Exclusive WSN interview with Bilal Sharara, Secretary General of the Foreign Affairs Parliamentary Commission in Lebanon

Posted in Broader Middle East | 06-Mar-05 | Author: Manuela Paraipan

Lebanese pro-opposition demonstrators wave national flags as they gather in front central Beirut's Mohammed Al-Amin mosque, near the gravesite of slain former prime minister Rafiq Hariri, during an anti-Syria rally in downtown Beirut.

Mr. Bilal Sharara, who is a member of the Lebanese Parliament and is currently the Secretary General of the Foreign Affairs Parliamentary Commission, is the author of "Concealing Intentions", which deals with American foreign policy in the Middle East region and "Turkey and Israel - Worrying Questions and Answers", a book on Israeli-Turkish relations and its impact on the Arab world. He has also written a book on the Sabra and Shatila tragedy.

WSN Correspondent "Broader Middle East" Manuela Paraipan spoke exclusively with Mr. Sharara.

WSN: Why did Prime Minister Karameh's government resign? It was a sudden move. Apparently, both President Lahoud and Nabih Berri, the Speaker of the House, were taken by surprise.

SHARARA: In all countries, when somebody dies, especially an official or an important person, the last thing to do is resign. However, in Lebanon, the government - even though it is not responsible for Hariri's death - should have resigned a long time ago. Karameh's decision was a late one. The Lebanese Assembly assumed its role of debating with the government, but before all deputies took the floor, (the ones in the opposition spoke in the morning), Karameh surprised everyone with his resignation. He presented his political reasons but there are some things he didn't mention. We have to wait and see, as he should talk.

WSN: Who is likely to become the next prime minister of the transitional government? What sort of government will it most likely be? Will it be a confessional one?

SHARARA: There are many speculations concerning the upcoming government. Some are talking about the staying of this government, as it would be a government of works liquidation, or a “neutral one". But we do not know at this point in time if there can really be a neutral government in Lebanon. Others are talking about a military government, which most people oppose and find controversial. We don't know yet what type of government there will be. In addition, the president has not called for parliamentary consultations to appoint the new cabinet.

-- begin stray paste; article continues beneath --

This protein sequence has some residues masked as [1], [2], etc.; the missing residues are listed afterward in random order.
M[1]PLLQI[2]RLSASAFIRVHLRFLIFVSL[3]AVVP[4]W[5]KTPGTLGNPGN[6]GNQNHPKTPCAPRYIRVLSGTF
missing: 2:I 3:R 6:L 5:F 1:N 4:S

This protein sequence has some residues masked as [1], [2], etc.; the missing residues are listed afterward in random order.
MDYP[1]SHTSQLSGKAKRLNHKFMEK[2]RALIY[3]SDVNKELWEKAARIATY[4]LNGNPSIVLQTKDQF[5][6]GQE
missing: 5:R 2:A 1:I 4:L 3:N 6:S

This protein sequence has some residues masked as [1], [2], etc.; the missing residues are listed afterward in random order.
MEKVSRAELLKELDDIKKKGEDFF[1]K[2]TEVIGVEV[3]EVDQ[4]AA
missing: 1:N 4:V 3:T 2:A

WSN: What is your opinion on UN Resolution 1559 and the Taef Accord? As you know, both the Taef and UNSCR 1559 are asking for the same things: Syria's complete withdrawal from Lebanon and the disarming of all militias that extend Syrian control over the government of Lebanon and all Lebanese territory.

SHARARA: Regarding UN Resolution 1559, I agree with the Nabih Berri, the Speaker of the House. As for the Taef Accord, all people are calling for its application. We believe it is the only solution.

WSN: The Lebanese peaceful Intifada started after former Prime Minister Hariri was assassinated. Who do you think has something to gain from this assassination?

SHARARA: First of all, there is no Lebanese Intifada. It is the Lebanese people who want to know who killed Hariri. We are convinced that Syria didn't do it - it would be a suicidal act. There are no winners in Lebanon. Everyone is hit by this assassination. We think his killing is the sequel to the strategy to spread chaos throughout the Middle East, or what we call "the chaos spread in the Middle East initiative". However, Hariri's death might have a long-term objective: The implanting of the Palestinian people in Lebanon.

WSN: What is Amal's position vis-à-vis the Druze, Sunni and Christian opposition?

SHARARA: Amal is not taking sides. It is a political party that had been in favor of or against governments, depending on the circumstances.

WSN: Will Amal join the opposition, or is it more likely to join forces with Hezbollah?

SHARARA: If there would be a military government, Amal would certainly be against it. We want a civilian one. The Amal party would probably join forces with Hezbollah in the upcoming parliamentary elections. Amal will participate in any national dialogue with all parties and confessions at the Assembly. We want the creation of a national commission composed of parliamentarians and jurists to complete the items of Taef. Implementation of the Taef Accord would make a statement about the next government.

WSN: In the light of the latest events in Beirut, are we witnessing a new phase of Lebanese-Syrian relations?

SHARARA: Lebanese-Syrian relations should be in total agreement with the Taef Accord. Everyone sustains this in Lebanon - even the opposition and its "allies". Syria is a neighboring country. We have political relations important common interests. What we need today is to set these relations on the right track.

WSN: Can peace emerge in the Middle East without Syria's participation?

SHARARA: Certainly there will be no peace in the Middle East without Syria. Syria is the key to war or peace in the Middle East region.

WSN: Thank you, Sir for your comments.